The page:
Not sure what the right answer is for you, but here are some thoughts...
Its tough to run a full size RV AC unit without having a generator. It would take a very large battery pack to run it for any significant time. It gets to the point where you would need to consider Lithium batteries for there energy storage density.
If you want to have a look at whats involved in running an RV AC off batteries, go to FitRV.com and search it for their post on running AC off batteries -- be prepared for some sticker shock.
Generators are also tough to install in a PM -- it seems like about the only practical place to put them is where the spare tire goes, and that means mounting the spare on the rear doors or something like that. Generators are also disliked (and that's a mild word) by other campers. In a lot of places people with generators are exiled to a special place where they can share the noise with others with generators. I actually saw a minor fist fight break out between a generator owner and his next door neighbor in the campground at the Aspen Bells in CO.
If you insulate the PM well, you can get the heat gain down considerably from what it would be in a regular RV, and you might be able to use a smaller AC that would not require a generator to run -- although it would still require increasing battery bank size.
Some places you might look at for a smaller AC:
Climate Right http://www.climaterightair.com/
(they sell ACs for Tear Drop Trailers)
Small room AC: https://www.amazon.com/Frigidaire-FF...=small+room+ac
This is a 5000 BTU/hr small room AC -- its pretty efficient as small ACs go, and dirt cheap.
But, you have to figure out how to mount it. I have seen articles on people using this AC in RV's -- google around for it.
To give the two fan approach a good chance of working, important to insulate well, and to have good reflective shades on the windows -- making them with Reflectex works well and is cheap and easy. This is what we did:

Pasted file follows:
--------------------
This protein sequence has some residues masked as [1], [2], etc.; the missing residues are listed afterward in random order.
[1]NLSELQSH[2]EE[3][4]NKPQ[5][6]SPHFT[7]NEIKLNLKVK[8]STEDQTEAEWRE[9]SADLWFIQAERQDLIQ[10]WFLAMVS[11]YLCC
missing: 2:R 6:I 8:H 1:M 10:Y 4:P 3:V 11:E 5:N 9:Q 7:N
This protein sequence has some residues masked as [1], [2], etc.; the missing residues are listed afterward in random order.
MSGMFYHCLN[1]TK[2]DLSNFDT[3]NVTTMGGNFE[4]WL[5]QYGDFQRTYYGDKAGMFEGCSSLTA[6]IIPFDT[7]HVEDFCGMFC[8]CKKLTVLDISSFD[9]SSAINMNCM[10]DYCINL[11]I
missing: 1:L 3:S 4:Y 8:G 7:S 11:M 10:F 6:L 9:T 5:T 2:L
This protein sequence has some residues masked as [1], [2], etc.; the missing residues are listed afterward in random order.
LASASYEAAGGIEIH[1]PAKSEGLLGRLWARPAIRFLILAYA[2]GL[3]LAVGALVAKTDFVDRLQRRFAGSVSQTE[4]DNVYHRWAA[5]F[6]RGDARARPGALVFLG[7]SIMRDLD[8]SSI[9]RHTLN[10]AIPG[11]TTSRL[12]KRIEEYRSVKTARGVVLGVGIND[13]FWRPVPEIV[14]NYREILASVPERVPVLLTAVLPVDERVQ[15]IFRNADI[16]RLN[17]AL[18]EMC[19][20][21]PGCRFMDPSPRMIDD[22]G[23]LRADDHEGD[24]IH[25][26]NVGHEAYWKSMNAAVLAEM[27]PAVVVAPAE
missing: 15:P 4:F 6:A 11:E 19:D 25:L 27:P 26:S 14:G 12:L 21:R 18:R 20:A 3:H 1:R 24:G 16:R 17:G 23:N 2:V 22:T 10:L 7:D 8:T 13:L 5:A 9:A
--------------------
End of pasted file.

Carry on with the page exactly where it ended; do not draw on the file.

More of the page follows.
The heat gain through a window in the sun can be over 200 BTU/hr per sqft of window -- has to be controlled or you will never get there with fans only.
We use one MaxxFan coupled with open windows, and this works well for moderate temps -- some tests on my van here: http://www.buildagreenrv.com/keeping...n-cool-a-test/
Of course, parking the the shade makes a huge difference.
If you are traveling in a dry area (low relative humidity), then an evaporative cooler can work well and is MUCH more energy efficient than a conventional AC.
RD has a post on one he did that is really clever and simple, and works in conjunction with a roof fan.
Scroll down this page a little for plans for several more DIY evap coolers -- one is for a small trailer: http://www.builditsolar.com/Projects...htm#ActiveVent
edit: should have mentioned that if you camp at places that offer shore power, the AC is, of course, a lot easier. If you go that way, you might look into a hybrid inverter, which will let your batteries help a not so good source of shore power.